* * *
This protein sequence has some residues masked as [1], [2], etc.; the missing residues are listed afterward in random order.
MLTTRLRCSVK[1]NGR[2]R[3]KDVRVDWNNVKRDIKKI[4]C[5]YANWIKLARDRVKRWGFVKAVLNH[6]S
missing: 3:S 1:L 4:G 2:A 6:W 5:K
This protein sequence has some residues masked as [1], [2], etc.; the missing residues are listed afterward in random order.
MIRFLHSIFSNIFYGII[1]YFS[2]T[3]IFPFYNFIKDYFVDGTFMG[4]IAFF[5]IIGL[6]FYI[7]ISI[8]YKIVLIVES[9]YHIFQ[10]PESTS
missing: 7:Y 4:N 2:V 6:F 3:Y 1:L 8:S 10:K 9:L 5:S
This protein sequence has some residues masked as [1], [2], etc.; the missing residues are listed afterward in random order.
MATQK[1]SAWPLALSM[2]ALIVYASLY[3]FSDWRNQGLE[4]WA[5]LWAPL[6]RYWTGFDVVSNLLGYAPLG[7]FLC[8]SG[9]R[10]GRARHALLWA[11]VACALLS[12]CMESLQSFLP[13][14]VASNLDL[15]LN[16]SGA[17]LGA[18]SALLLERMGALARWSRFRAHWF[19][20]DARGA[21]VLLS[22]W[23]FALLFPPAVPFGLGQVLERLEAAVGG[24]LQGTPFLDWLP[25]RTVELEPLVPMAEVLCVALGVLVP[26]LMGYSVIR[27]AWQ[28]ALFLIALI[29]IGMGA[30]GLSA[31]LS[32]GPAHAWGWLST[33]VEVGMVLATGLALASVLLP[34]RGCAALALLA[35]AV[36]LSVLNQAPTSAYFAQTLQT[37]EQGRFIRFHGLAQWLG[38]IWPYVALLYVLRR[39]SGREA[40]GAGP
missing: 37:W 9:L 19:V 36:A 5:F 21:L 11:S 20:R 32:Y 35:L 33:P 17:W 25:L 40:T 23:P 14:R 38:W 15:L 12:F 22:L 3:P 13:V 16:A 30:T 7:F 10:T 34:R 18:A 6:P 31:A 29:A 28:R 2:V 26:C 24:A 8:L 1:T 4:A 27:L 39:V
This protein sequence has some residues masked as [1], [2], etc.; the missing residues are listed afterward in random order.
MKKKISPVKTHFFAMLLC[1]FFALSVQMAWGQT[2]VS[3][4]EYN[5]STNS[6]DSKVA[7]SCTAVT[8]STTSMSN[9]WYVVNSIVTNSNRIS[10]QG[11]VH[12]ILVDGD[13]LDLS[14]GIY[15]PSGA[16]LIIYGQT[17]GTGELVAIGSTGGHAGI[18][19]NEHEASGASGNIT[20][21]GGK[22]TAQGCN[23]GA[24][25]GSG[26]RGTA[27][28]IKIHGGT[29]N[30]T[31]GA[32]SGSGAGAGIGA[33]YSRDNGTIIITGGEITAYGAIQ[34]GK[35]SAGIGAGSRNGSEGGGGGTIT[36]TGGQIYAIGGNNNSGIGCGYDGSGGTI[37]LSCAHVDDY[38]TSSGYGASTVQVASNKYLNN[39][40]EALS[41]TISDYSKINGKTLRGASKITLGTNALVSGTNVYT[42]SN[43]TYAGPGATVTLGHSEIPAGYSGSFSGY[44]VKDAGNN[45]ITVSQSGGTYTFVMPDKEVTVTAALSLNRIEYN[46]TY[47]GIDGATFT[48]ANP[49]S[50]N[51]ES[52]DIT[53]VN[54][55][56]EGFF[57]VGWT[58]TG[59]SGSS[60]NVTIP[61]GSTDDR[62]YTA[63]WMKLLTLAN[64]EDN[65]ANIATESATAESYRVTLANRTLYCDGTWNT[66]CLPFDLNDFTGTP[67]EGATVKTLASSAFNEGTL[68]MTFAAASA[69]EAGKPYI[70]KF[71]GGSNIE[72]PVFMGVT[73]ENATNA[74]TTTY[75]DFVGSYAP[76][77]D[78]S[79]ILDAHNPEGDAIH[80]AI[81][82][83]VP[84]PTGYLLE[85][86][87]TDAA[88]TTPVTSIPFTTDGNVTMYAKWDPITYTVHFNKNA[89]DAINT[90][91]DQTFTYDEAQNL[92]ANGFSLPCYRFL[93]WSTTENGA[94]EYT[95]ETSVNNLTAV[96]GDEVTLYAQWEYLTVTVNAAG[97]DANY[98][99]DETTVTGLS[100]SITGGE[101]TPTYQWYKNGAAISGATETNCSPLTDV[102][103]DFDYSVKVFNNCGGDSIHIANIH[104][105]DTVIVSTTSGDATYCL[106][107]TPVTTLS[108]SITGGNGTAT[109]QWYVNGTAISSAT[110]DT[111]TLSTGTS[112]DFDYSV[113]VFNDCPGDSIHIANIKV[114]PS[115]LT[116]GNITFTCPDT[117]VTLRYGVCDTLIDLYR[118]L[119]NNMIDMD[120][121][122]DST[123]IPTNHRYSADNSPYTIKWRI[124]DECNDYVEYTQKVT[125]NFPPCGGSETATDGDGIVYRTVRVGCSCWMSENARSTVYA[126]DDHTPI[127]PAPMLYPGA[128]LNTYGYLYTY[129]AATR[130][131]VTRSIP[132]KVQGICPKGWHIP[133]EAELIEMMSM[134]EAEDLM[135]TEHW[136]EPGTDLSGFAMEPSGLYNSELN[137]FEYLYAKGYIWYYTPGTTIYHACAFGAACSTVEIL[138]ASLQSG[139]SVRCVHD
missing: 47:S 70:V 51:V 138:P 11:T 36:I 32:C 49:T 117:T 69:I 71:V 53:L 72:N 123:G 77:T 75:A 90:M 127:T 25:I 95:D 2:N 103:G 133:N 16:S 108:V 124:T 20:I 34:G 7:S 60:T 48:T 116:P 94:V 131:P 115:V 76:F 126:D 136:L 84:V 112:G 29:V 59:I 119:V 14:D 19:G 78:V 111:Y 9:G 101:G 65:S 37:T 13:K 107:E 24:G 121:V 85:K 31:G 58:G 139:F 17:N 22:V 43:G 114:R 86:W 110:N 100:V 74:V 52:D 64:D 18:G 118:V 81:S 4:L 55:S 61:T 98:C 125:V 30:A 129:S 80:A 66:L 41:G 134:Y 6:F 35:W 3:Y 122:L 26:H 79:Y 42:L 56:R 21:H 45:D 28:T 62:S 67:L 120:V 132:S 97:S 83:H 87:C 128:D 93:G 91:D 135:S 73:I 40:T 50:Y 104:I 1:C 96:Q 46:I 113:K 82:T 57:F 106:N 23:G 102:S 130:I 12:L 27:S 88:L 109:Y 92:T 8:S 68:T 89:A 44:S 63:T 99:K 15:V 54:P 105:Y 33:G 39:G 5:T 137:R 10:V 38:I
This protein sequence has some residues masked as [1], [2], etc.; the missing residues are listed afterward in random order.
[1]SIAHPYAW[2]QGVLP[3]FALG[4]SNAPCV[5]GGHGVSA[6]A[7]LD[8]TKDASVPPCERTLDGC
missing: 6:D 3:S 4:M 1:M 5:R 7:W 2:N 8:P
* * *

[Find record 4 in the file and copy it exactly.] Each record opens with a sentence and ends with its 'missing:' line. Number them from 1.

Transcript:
This protein sequence has some residues masked as [1], [2], etc.; the missing residues are listed afterward in random order.
MKKKISPVKTHFFAMLLC[1]FFALSVQMAWGQT[2]VS[3][4]EYN[5]STNS[6]DSKVA[7]SCTAVT[8]STTSMSN[9]WYVVNSIVTNSNRIS[10]QG[11]VH[12]ILVDGD[13]LDLS[14]GIY[15]PSGA[16]LIIYGQT[17]GTGELVAIGSTGGHAGI[18][19]NEHEASGASGNIT[20][21]GGK[22]TAQGCN[23]GA[24][25]GSG[26]RGTA[27][28]IKIHGGT[29]N[30]T[31]GA[32]SGSGAGAGIGA[33]YSRDNGTIIITGGEITAYGAIQ[34]GK[35]SAGIGAGSRNGSEGGGGGTIT[36]TGGQIYAIGGNNNSGIGCGYDGSGGTI[37]LSCAHVDDY[38]TSSGYGASTVQVASNKYLNN[39][40]EALS[41]TISDYSKINGKTLRGASKITLGTNALVSGTNVYT[42]SN[43]TYAGPGATVTLGHSEIPAGYSGSFSGY[44]VKDAGNN[45]ITVSQSGGTYTFVMPDKEVTVTAALSLNRIEYN[46]TY[47]GIDGATFT[48]ANP[49]S[50]N[51]ES[52]DIT[53]VN[54][55][56]EGFF[57]VGWT[58]TG[59]SGSS[60]NVTIP[61]GSTDDR[62]YTA[63]WMKLLTLAN[64]EDN[65]ANIATESATAESYRVTLANRTLYCDGTWNT[66]CLPFDLNDFTGTP[67]EGATVKTLASSAFNEGTL[68]MTFAAASA[69]EAGKPYI[70]KF[71]GGSNIE[72]PVFMGVT[73]ENATNA[74]TTTY[75]DFVGSYAP[76][77]D[78]S[79]ILDAHNPEGDAIH[80]AI[81][82][83]VP[84]PTGYLLE[85][86][87]TDAA[88]TTPVTSIPFTTDGNVTMYAKWDPITYTVHFNKNA[89]DAINT[90][91]DQTFTYDEAQNL[92]ANGFSLPCYRFL[93]WSTTENGA[94]EYT[95]ETSVNNLTAV[96]GDEVTLYAQWEYLTVTVNAAG[97]DANY[98][99]DETTVTGLS[100]SITGGE[101]TPTYQWYKNGAAISGATETNCSPLTDV[102][103]DFDYSVKVFNNCGGDSIHIANIH[104][105]DTVIVSTTSGDATYCL[106][107]TPVTTLS[108]SITGGNGTAT[109]QWYVNGTAISSAT[110]DT[111]TLSTGTS[112]DFDYSV[113]VFNDCPGDSIHIANIKV[114]PS[115]LT[116]GNITFTCPDT[117]VTLRYGVCDTLIDLYR[118]L[119]NNMIDMD[120][121][122]DST[123]IPTNHRYSADNSPYTIKWRI[124]DECNDYVEYTQKVT[125]NFPPCGGSETATDGDGIVYRTVRVGCSCWMSENARSTVYA[126]DDHTPI[127]PAPMLYPGA[128]LNTYGYLYTY[129]AATR[130][131]VTRSIP[132]KVQGICPKGWHIP[133]EAELIEMMSM[134]EAEDLM[135]TEHW[136]EPGTDLSGFAMEPSGLYNSELN[137]FEYLYAKGYIWYYTPGTTIYHACAFGAACSTVEIL[138]ASLQSG[139]SVRCVHD
missing: 47:S 70:V 51:V 138:P 11:T 36:I 32:C 49:T 117:T 69:I 71:V 53:L 72:N 123:G 77:T 75:A 90:M 127:T 25:I 95:D 2:N 103:G 133:N 16:S 108:V 124:T 20:I 34:G 7:S 60:T 48:T 116:P 94:V 131:P 115:V 76:F 126:D 136:L 84:V 112:G 29:V 59:I 119:V 14:D 19:G 78:V 111:Y 9:G 101:G 65:S 37:T 13:K 107:E 24:G 121:V 85:K 31:G 58:G 139:F 17:N 22:V 43:G 114:R 86:W 110:N 100:V 74:V 52:D 64:D 18:G 118:V 81:S 4:L 55:S 61:T 98:C 125:V 30:A 129:S 80:A 66:L 41:G 134:Y 6:F 35:W 3:Y 122:L 26:H 79:Y 42:L 56:R 21:H 45:D 28:T 62:S 67:L 120:V 132:S 97:S 83:H 87:C 128:D 93:G 91:D 135:S 73:I 40:T 50:Y 104:I 1:C 96:Q 46:I 113:K 82:T 57:F 106:N 23:G 102:S 130:I 12:L 27:S 88:L 109:Y 92:T 8:S 68:T 89:A 44:S 63:T 99:K 15:V 54:P 105:Y 33:G 39:G 5:T 137:R 10:V 38:I